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I like to build my own desktop PCs, and I happen to know that I've got a rockin' processor and graphics card both, so my system definitely has some punch to it. I also know that I didn't get the best motherboard on the planet.

I know that the motherboard houses the various buses that the processor uses to communicate with all the other various hardware on the board, and I'd like to know how the speed of those buses affects the overall performance of the PC. In other words, what are some common "gotchas" to watch out for, and where to I really not want to skimp out on general motherboard performance?

This is not a "which motherboard is the greatest" question, I'm not looking for a specific model, I just want to know which features I should watch out for when shopping on my own. In the same line of thought, this is also not an "is an Intel better than an AMD motherboard" question, under the same line of thought.

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4 Answers

up vote 6 down vote accepted

The primary bottleneck has traditionally been front-side bus speed. Several years ago AMD moved the memory controller onto the CPU, so the front-side bus was running at clock speed. Intel finally followed suit with Nehalem (Core i7). The next point of contention is the speed to the RAM itself, where higher is better.

Now we get to the expansion slots. What is best for you depends on what you want to build. Are you planning to run a single graphics card, or two? The number of PCI-Express slots varies between motherboard models, and the capabilities vary too. Some motherboards have a single PCI-X16 slot, others have two. How many PCI-X4 slots do you need? PCI-X1?

Most people don't think about this, either because they don't know or don't care, but the slots closer to the CPU are slightly faster. The difference is very small. If you want your sound card close to the CPU, you'll want a board that has a PCI-X1 slot at the top of the stack.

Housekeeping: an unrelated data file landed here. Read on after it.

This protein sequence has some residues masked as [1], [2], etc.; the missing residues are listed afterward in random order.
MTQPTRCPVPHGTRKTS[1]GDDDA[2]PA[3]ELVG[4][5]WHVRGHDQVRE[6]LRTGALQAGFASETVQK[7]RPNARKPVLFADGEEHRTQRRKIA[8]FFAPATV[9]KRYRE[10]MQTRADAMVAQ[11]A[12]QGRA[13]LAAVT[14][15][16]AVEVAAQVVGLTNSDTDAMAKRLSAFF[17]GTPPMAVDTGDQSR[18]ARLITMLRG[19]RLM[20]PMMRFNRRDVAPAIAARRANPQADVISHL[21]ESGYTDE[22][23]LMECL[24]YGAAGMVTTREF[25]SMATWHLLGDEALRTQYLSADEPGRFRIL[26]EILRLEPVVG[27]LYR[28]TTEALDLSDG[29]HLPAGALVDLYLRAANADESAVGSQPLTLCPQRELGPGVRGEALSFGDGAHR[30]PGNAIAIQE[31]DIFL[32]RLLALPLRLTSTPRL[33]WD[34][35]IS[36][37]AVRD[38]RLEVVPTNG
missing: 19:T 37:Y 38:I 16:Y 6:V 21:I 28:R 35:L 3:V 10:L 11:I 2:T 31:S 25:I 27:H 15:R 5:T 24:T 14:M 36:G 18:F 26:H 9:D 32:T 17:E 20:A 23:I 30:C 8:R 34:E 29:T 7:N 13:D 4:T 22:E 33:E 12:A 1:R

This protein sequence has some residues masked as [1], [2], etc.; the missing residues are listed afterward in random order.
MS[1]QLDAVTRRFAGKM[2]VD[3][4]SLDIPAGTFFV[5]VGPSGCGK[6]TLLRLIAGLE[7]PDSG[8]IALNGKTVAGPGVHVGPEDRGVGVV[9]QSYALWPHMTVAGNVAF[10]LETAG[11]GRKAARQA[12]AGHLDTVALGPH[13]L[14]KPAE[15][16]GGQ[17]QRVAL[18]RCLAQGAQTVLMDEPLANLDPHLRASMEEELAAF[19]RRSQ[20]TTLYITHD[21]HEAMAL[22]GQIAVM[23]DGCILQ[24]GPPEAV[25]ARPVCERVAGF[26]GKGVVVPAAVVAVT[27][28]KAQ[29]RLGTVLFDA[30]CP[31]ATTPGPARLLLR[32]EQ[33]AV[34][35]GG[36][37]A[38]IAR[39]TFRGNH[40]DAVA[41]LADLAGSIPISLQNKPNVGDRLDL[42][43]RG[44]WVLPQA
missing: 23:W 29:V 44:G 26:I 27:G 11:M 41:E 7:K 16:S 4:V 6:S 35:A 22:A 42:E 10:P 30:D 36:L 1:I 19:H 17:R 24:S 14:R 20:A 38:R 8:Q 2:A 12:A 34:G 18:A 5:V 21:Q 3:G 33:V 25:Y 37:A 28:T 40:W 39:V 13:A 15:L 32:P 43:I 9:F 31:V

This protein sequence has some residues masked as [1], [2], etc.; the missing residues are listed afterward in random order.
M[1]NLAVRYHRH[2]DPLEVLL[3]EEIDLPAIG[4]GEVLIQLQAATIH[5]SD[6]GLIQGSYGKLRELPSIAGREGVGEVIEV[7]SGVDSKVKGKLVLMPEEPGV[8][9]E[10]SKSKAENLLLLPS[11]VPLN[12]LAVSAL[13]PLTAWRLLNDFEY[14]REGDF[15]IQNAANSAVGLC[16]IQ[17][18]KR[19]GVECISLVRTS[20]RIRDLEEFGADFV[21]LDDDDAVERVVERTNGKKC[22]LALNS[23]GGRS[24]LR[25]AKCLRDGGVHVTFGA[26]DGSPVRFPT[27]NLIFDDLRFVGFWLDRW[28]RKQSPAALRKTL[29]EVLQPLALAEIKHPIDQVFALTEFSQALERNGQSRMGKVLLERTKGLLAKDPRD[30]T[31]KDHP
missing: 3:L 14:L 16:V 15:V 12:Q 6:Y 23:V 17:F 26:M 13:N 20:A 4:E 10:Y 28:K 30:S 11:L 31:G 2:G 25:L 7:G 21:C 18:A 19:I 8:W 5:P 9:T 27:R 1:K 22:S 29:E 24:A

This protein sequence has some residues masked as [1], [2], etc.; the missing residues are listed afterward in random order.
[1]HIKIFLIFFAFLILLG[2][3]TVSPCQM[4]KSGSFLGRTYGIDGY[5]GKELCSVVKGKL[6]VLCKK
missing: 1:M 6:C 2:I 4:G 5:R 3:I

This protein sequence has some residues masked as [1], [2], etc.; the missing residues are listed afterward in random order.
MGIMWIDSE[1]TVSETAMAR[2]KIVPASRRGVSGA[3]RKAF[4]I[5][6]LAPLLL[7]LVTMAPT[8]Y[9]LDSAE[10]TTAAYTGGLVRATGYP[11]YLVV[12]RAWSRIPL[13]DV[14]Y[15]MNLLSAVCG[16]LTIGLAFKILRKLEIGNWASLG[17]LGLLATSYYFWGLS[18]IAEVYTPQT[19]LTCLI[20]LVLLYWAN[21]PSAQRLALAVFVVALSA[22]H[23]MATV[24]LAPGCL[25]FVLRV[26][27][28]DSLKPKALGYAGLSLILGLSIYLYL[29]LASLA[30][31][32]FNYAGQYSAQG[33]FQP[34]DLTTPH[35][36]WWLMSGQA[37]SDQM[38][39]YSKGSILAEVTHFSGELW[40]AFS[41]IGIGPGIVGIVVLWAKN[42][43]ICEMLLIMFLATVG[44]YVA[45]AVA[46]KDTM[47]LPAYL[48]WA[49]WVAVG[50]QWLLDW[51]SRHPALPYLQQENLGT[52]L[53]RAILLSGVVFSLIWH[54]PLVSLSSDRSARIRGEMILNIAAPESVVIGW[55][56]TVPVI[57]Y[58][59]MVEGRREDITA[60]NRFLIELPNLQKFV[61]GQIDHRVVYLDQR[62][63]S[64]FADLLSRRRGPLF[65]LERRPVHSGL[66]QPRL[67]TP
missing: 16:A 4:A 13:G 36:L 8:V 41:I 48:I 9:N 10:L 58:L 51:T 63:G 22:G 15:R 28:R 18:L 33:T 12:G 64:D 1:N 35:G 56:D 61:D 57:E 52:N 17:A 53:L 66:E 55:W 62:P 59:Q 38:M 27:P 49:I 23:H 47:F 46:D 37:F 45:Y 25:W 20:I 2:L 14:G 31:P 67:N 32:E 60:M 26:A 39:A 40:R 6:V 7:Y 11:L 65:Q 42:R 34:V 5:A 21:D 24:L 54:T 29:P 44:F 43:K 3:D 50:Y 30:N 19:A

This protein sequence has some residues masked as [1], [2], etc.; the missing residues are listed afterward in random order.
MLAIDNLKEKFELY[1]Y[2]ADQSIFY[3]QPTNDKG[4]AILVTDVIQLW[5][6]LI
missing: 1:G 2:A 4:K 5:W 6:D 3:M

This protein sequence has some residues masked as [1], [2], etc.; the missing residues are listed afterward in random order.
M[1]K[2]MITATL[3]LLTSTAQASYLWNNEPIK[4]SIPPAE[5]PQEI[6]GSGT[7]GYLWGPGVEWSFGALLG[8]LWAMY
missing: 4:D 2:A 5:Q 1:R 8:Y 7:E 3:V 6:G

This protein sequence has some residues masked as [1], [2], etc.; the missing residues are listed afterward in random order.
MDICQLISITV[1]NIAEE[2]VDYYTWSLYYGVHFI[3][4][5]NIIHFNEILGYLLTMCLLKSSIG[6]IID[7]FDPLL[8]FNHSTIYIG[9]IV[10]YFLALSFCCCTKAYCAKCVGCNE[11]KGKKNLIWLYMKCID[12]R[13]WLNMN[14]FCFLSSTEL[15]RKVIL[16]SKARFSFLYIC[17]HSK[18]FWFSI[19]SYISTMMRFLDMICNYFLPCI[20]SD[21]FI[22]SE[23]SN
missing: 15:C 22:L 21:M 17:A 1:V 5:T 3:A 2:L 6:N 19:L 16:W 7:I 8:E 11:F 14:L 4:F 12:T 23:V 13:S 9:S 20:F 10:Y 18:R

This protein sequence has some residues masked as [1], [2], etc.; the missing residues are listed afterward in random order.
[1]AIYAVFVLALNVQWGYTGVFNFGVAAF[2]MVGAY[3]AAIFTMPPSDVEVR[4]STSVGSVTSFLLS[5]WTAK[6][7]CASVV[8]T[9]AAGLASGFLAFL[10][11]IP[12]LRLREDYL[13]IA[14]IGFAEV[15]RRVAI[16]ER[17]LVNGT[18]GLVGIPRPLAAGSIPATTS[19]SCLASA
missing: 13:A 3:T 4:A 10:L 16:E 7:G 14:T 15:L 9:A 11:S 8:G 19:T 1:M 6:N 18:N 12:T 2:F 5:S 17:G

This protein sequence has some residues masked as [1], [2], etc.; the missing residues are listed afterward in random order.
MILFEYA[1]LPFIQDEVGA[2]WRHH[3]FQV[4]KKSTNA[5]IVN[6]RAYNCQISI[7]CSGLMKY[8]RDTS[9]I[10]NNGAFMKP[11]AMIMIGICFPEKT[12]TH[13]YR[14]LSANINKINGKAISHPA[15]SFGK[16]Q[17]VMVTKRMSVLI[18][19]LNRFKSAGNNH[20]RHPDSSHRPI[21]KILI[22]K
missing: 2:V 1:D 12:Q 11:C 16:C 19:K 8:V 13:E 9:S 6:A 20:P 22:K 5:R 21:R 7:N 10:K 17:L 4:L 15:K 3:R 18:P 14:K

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In a nutshell, motherboards, or specifically chipsets have "tiers" - just like CPUs (Celeron, Pentium, Core 2, Core i7 etc.).

Currently, Intel chipsets are G41/31 43, 45 and X58. Shopping for features is secondary for searching for the right chipset. After you decide which chipset you want, you're selection will be between very similar models, varying mainly by manufacturer (avoid something other than the big 3 - Asus, Gigabyte and MSI), form factor (ATX/mATX, etc.) and minor features (dual HDMI/3 eSata)

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Since you already have a fast processor and video card, the best way to improve the system performance is to max the storage I/O throughput. The biggest bottleneck is your hard drive. So you'd want a motherboard with an extra PCIe slot for your hard drive controller add-in card.

So, once you have the motherboard:

  • Connect your OS drive to the chipset with the highest I/O bandwidth.
    • The best option would to run the OS drive off of an add-in card connected to the PCI Express bus.
    • The less hops from the drive to the CPU and Memory, the better.
  • Run OS partition from the fastest hard drive configuration you can afford.
    • Use current fastest hard drive standard (3 Gb/s SATA) drives with the highest performance you can afford (such as WD Raptor)
    • Run RAID0 or RAID0+1 (have a good system backup scheme, though, because RAID0 isn't fault tolerant)
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In most cases, a motherboard with integrated graphics is a warning sign... it typically caters for the 'budget' market and will compromise system components.

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